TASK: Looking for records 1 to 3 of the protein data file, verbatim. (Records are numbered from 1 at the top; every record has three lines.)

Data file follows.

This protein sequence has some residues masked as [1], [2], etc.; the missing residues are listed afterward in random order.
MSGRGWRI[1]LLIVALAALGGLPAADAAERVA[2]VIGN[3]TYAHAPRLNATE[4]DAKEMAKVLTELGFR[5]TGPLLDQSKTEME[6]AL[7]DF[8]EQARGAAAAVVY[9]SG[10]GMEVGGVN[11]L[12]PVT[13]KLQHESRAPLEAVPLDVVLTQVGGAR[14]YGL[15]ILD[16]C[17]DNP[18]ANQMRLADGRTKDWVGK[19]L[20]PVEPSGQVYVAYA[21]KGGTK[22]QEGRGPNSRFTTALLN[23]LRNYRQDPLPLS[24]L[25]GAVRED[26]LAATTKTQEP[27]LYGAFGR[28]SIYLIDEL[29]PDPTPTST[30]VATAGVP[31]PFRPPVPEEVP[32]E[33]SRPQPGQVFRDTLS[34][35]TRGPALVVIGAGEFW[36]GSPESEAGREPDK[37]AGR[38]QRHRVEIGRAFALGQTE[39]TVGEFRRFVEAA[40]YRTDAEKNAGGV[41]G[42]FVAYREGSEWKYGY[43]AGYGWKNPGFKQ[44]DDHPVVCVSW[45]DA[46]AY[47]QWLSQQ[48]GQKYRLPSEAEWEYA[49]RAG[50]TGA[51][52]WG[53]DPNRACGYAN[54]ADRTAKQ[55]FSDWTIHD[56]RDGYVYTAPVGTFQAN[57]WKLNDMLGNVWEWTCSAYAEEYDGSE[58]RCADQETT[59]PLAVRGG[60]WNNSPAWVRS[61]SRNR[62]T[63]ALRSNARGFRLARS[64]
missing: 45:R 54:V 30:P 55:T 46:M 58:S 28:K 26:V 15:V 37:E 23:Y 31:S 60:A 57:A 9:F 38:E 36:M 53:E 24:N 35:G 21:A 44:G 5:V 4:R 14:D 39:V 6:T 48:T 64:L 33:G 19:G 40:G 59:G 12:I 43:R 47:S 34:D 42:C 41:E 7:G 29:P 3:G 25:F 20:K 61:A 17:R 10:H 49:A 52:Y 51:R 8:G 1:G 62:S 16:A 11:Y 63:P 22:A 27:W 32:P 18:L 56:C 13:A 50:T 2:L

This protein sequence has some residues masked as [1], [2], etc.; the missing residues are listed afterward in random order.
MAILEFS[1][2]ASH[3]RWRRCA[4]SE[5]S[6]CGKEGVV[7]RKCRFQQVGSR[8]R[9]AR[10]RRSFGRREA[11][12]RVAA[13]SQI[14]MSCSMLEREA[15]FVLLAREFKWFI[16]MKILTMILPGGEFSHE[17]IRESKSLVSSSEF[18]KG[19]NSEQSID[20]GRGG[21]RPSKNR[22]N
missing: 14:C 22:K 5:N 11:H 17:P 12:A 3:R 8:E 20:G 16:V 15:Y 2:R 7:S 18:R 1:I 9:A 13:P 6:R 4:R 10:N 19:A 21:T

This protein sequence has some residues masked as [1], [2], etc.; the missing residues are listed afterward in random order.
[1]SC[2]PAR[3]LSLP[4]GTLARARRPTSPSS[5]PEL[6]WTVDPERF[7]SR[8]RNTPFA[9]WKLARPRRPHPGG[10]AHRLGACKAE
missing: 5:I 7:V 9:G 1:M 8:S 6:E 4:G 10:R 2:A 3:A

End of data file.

This protein sequence has some residues masked as [1], [2], etc.; the missing residues are listed afterward in random order.
MSGRGWRI[1]LLIVALAALGGLPAADAAERVA[2]VIGN[3]TYAHAPRLNATE[4]DAKEMAKVLTELGFR[5]TGPLLDQSKTEME[6]AL[7]DF[8]EQARGAAAAVVY[9]SG[10]GMEVGGVN[11]L[12]PVT[13]KLQHESRAPLEAVPLDVVLTQVGGAR[14]YGL[15]ILD[16]C[17]DNP[18]ANQMRLADGRTKDWVGK[19]L[20]PVEPSGQVYVAYA[21]KGGTK[22]QEGRGPNSRFTTALLN[23]LRNYRQDPLPLS[24]L[25]GAVRED[26]LAATTKTQEP[27]LYGAFGR[28]SIYLIDEL[29]PDPTPTST[30]VATAGVP[31]PFRPPVPEEVP[32]E[33]SRPQPGQVFRDTLS[34][35]TRGPALVVIGAGEFW[36]GSPESEAGREPDK[37]AGR[38]QRHRVEIGRAFALGQTE[39]TVGEFRRFVEAA[40]YRTDAEKNAGGV[41]G[42]FVAYREGSEWKYGY[43]AGYGWKNPGFKQ[44]DDHPVVCVSW[45]DA[46]AY[47]QWLSQQ[48]GQKYRLPSEAEWEYA[49]RAG[50]TGA[51][52]WG[53]DPNRACGYAN[54]ADRTAKQ[55]FSDWTIHD[56]RDGYVYTAPVGTFQAN[57]WKLNDMLGNVWEWTCSAYAEEYDGSE[58]RCADQETT[59]PLAVRGG[60]WNNSPAWVRS[61]SRNR[62]T[63]ALRSNARGFRLARS[64]
missing: 45:R 54:V 30:P 55:T 46:M 58:S 28:K 26:V 15:V 37:E 23:Y 31:S 60:A 57:A 9:F 38:E 36:M 53:E 24:N 35:G 21:A 44:G 5:V 4:R 14:D 39:V 6:T 48:T 64:L 33:G 19:G 40:G 59:G 12:I 43:R 47:S 34:D 42:C 41:E 7:G 29:P 3:G 25:F 20:K 61:A 17:R 10:H 49:A 52:Y 51:R 8:G 1:G 62:S 16:A 11:Y 63:P 22:A 27:W 32:P 18:L 56:C 13:A 50:T 2:L

This protein sequence has some residues masked as [1], [2], etc.; the missing residues are listed afterward in random order.
MAILEFS[1][2]ASH[3]RWRRCA[4]SE[5]S[6]CGKEGVV[7]RKCRFQQVGSR[8]R[9]AR[10]RRSFGRREA[11][12]RVAA[13]SQI[14]MSCSMLEREA[15]FVLLAREFKWFI[16]MKILTMILPGGEFSHE[17]IRESKSLVSSSEF[18]KG[19]NSEQSID[20]GRGG[21]RPSKNR[22]N
missing: 14:C 22:K 5:N 11:H 17:P 12:A 3:R 8:E 20:G 16:V 15:Y 2:R 7:S 18:R 1:I 9:A 13:P 6:R 4:R 10:N 19:A 21:T

This protein sequence has some residues masked as [1], [2], etc.; the missing residues are listed afterward in random order.
[1]SC[2]PAR[3]LSLP[4]GTLARARRPTSPSS[5]PEL[6]WTVDPERF[7]SR[8]RNTPFA[9]WKLARPRRPHPGG[10]AHRLGACKAE
missing: 5:I 7:V 9:G 1:M 8:S 6:E 4:G 10:R 2:A 3:A